Danny Pino on Mayans M.C. season 1: "We may have taken the baton from 'Sons of Anarchy', but this race is different"
Pino reveals what audiences can expect from his character, Miguel Galindo, his experiences on the set, and why 'Mayans M.C.' is different from predecessor 'Sons of Anarchy.'
FX's 'Sons of Anarchy' (SOA) went out in a blaze of glory, with its series finale premiering in December 2014. But even before the seventh and final season aired, creator Kurt Sutter indicated that he was in talks with the network to make a prequel of the series set in the 1960s. While there were be certain hitches during its development — at one point, it was unclear whether Sutter would even be involved in the spinoff — 'Mayans M.C.' was born out of SOA's ashes and given a September 4, 2018 premiere.
'Mayans M.C.' also saw a change in its timeline. Instead of taking place in the 1960s, the spinoff is set two-and-a-half years after the events of SOA. It was announced that the series would focus on the struggles of Ezekiel 'EZ' Reyes, a prospect in the Mayans Motorcycle Club charter on the California/Mexico border. According to an official description, "EZ is the gifted son of a proud Mexican family, whose American dream was snuffed out by cartel violence. Now, his need for vengeance drives him toward a life he never intended and can never escape."
The spin-off features a predominantly Hispanic cast, with the likes of JD Pardo, Michael Irby, Carla Baratta, Antonio Jaramillo, Edward James Olmos, and several others starring. One amongst this talented ensemble of actors and actresses happens to be Danny Pino, who portrays Miguel Galindo in the series. The son of Galindo Cartel founder Jose Galindo, audiences got a glimpse into his character when the cartel's heroin shipment gets hijacked and he's tasked with bringing the perpetrators to justice. Ruthless and Machiavelian, Miguel also happens to be a staunch family man who is a firm believer in the separation of his two lives.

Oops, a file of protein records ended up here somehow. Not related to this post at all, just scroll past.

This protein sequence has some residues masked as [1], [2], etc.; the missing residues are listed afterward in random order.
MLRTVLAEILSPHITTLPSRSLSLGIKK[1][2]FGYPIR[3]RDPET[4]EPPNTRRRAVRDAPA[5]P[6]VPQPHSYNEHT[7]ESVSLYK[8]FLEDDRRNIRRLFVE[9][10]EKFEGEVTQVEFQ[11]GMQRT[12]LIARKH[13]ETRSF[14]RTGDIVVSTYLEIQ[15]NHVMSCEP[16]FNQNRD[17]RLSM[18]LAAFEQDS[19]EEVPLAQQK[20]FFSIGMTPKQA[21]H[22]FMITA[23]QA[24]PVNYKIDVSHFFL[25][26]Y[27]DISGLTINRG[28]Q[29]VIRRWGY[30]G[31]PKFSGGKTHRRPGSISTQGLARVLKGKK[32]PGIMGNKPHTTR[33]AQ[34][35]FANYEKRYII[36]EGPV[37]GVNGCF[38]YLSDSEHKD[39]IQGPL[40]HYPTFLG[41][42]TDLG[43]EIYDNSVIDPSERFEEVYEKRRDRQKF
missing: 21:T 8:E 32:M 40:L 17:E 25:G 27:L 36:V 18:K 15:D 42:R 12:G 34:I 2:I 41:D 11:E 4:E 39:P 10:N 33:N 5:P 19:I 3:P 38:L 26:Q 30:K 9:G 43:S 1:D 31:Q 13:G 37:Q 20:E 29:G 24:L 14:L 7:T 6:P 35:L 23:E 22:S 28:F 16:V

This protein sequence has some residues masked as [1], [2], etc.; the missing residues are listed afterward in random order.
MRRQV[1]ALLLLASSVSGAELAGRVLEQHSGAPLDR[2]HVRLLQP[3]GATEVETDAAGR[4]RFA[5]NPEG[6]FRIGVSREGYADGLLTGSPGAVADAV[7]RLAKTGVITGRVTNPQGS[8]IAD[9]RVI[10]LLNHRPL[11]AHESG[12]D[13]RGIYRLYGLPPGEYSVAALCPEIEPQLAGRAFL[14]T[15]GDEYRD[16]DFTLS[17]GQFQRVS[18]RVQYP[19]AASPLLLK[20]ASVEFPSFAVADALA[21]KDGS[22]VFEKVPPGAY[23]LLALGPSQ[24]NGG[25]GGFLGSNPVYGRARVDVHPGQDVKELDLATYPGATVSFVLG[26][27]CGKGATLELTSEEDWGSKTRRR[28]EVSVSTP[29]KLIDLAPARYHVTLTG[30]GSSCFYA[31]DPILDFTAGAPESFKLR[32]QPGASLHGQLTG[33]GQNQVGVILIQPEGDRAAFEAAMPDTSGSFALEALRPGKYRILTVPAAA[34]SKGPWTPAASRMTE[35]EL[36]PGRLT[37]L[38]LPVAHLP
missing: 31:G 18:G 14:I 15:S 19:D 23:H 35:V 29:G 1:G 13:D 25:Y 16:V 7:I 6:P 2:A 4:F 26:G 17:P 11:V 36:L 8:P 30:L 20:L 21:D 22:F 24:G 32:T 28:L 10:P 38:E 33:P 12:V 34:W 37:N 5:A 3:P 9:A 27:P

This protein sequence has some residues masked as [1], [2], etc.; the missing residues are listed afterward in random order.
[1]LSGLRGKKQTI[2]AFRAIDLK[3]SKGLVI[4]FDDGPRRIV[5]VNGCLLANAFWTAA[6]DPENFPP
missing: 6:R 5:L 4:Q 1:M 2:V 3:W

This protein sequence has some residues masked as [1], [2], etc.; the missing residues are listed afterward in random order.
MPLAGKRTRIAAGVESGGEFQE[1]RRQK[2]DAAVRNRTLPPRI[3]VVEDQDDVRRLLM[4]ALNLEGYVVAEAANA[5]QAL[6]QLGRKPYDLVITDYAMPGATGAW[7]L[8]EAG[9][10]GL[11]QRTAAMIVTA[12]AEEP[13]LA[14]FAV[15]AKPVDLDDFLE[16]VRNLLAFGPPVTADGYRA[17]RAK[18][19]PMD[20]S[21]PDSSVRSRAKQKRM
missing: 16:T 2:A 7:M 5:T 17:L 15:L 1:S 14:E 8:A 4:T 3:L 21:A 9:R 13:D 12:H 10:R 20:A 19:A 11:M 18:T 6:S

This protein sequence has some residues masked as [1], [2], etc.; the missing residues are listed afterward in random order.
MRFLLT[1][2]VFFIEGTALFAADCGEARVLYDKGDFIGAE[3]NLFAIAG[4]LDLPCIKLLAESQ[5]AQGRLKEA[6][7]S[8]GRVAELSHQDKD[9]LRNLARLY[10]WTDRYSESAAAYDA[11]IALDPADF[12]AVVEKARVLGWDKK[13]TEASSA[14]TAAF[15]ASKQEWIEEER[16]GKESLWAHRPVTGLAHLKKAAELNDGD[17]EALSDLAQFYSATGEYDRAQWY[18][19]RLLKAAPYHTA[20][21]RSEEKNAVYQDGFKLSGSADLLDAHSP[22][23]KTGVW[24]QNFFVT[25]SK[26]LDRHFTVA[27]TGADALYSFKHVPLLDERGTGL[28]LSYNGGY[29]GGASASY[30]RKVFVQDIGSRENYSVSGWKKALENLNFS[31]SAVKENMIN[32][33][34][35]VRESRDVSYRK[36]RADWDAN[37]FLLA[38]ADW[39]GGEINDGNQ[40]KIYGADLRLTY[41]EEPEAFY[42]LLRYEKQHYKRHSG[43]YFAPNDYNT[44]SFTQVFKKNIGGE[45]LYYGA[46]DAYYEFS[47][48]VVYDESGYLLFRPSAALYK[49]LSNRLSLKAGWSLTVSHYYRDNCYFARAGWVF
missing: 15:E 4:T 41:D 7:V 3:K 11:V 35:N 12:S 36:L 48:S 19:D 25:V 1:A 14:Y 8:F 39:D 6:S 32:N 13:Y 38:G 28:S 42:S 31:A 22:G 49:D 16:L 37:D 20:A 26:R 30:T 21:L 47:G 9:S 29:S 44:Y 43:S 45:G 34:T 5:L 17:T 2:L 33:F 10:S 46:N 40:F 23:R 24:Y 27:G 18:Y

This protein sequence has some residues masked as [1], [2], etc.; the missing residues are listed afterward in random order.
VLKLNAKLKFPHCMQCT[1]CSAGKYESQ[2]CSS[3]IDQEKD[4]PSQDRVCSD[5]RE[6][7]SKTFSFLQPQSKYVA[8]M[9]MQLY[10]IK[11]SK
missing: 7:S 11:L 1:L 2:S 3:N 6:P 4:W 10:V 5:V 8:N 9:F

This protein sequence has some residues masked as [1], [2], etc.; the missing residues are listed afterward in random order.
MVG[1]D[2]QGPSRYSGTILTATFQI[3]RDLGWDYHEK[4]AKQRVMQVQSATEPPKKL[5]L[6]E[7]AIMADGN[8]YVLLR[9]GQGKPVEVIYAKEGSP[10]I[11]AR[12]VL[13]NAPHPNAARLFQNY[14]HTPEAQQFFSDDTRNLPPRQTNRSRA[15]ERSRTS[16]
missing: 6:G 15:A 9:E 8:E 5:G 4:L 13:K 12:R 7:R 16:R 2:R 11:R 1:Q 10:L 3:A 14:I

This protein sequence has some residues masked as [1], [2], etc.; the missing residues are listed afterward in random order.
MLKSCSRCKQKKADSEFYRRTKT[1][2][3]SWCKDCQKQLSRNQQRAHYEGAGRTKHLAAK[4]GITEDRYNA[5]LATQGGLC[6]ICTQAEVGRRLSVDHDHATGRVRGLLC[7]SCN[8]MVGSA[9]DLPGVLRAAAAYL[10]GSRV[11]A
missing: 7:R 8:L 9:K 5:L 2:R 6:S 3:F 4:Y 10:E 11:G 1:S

One gets the creeping feeling that Miguel will play a vital role as the season progresses and will be someone you love to hate, though when Meaww had a chance to talk to Danny, he remained tight-lipped about what audiences can expect from his character. "There's not much more I can say about the character without revealing things that could spoil the journey he takes," he says.
"But, in general, the writers do an amazing job of putting every character, including Miguel, in situations where they have to make very difficult, stressful decisions about who they want to be and where they want to go," he continued. "Miguel is strategic, but he's also emotional when it comes to his family. So, that will be a balancing act. He will be balancing his intellect with his emotion."
Currently, Miguel is on a collision course with Carla Baratta's Adelita. As a child, Adelita watched her family die at the hands of the Galindo cartel, and with his current position as a cartel supremo, Miguel will eventually have to deal with someone who may present a significant problem to his vested interests. Speaking about the dynamic between the two characters, he explains, "One character is in charge of the established law on the border, which would be the cartel. And the other is part of a guerrilla group who is trying to exert their will on the border. It's a struggle for power that sets up the dynamic of an inevitable conflict."
While from the outside, SOA may come across as a show about biker gangs, drugs, guns, and excessive violence, the crime drama explored several relevant themes such as vigilantism, government corruption, racism, brotherhood, loyalty, and redemption. Considering that 'Mayans M.C.' was cut from the same cloth and set in the same fictional world Sutter previously concocted, I was curious if the spinoff would continue that trend.
There's a small pause as Danny ponders how best he can formulate an answer to my question. He then clears his throat and says, "The way into the story for Mayans is different. There's a new way of delving into the mythology that started with SOA and exploring the realities of border conflict makes it unique. Also, having a majority of Latino actors makes it unique."